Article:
• Rebalancing and optimising their store portfolios for the multichannel world; thinking about how many stores are really needed to reach customer and what those stores are there to do (inspire, act as a point of transaction or collection, etc.) is critical.
  • Adding value to the retail offer to ensure that customers are given compelling reasons to buy; lacklustre offers will increasingly be forced to compete on price, which is a poor differentiator and will serve only to erode margins.
  • Keeping close to customers in order to engage them and win their loyalty; with many shoppers buying less frequently, it is important for retailers to keep themselves foremost of mind.
  • Marketing through emotion and excitement; it is increasingly important for retailers to connect with consumers on an emotional and not just a functional level – consumers need to be cajoled and convinced into buying things, and emotion sells.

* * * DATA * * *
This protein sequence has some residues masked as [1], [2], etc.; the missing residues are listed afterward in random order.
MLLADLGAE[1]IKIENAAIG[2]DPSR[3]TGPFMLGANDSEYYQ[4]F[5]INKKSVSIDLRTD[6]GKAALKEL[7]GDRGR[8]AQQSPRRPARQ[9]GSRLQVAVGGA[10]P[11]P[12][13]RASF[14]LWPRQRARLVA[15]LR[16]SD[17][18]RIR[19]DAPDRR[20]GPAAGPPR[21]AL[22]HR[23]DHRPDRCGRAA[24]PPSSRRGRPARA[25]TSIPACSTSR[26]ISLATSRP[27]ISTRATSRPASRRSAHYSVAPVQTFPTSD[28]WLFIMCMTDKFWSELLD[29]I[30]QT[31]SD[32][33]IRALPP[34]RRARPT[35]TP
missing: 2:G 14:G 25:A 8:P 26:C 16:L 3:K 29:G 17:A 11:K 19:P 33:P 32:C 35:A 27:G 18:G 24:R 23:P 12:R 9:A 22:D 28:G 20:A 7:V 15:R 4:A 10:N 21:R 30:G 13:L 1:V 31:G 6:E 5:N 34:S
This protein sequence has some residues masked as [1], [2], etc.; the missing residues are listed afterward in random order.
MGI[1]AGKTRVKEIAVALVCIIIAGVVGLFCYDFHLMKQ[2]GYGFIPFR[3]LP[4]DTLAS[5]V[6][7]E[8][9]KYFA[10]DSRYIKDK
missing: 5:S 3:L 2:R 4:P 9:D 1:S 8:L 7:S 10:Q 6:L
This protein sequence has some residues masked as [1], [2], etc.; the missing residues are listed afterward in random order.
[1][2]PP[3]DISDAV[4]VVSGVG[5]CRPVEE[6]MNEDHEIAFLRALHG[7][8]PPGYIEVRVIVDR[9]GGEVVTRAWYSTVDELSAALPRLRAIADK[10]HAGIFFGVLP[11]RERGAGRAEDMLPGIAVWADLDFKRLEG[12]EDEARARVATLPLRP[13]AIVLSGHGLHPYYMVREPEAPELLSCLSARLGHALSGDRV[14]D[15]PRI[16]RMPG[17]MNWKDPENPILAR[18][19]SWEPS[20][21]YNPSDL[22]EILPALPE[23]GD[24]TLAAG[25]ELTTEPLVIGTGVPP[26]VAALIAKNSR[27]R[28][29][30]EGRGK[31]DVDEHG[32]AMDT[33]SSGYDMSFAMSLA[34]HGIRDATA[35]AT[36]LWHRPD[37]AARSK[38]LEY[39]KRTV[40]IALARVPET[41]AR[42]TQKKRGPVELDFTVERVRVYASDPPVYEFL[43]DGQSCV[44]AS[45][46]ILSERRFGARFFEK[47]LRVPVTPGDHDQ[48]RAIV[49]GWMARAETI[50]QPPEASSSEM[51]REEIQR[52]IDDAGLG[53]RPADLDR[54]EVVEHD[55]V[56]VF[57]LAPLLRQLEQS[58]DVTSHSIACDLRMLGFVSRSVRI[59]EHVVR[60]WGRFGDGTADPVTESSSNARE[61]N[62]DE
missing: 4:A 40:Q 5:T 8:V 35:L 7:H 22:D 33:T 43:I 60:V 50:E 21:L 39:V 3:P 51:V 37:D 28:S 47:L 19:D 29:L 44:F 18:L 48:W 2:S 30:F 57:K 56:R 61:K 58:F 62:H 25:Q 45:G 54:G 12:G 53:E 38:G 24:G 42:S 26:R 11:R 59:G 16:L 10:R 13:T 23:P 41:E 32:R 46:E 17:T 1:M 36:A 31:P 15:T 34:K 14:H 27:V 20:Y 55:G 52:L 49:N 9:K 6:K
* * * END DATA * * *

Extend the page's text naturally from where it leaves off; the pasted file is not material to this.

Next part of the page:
• Personalising the offer and the experience; this means that retailers really need to understand consumers’ needs and desires and then translate this into all aspects of their proposition, especially within the online selling environment.

So in many ways 2012 will be a year of evolution. And just like evolution, the process of change will create casualties – some retailers have already died out, others will follow – but, longer term, it creates winners too. Those that adapt will survive and could even come out of the process stronger as a result. Some retailers have already started on this journey which is why, among the gloomy trading updates, there are occasionally chinks of light.

What do these players do to stand out? Quite simply they think, they innovate and they respond. In other words, they have interesting responses to our interesting times.

Neil Saunders is Retail Director for Canadean and Managing Director of Conlumino.

Photograph: Getty Images

 Managing Director of Conlumino

Getty
Show Hide image

Commons Confidential: What happened at Tom Watson's birthday party?

Finances, fair and foul – and why Keir Starmer is doing the time warp.

Keir Starmer’s comrades mutter that a London seat is an albatross around the neck of the ambitious shadow Brexit secretary. He has a decent political CV: he was named after Labour’s first MP, Keir Hardie; he has a working-class background; he was the legal champion of the McLibel Two; he had a stint as director of public prosecutions. The knighthood is trickier, which is presumably why he rarely uses the title.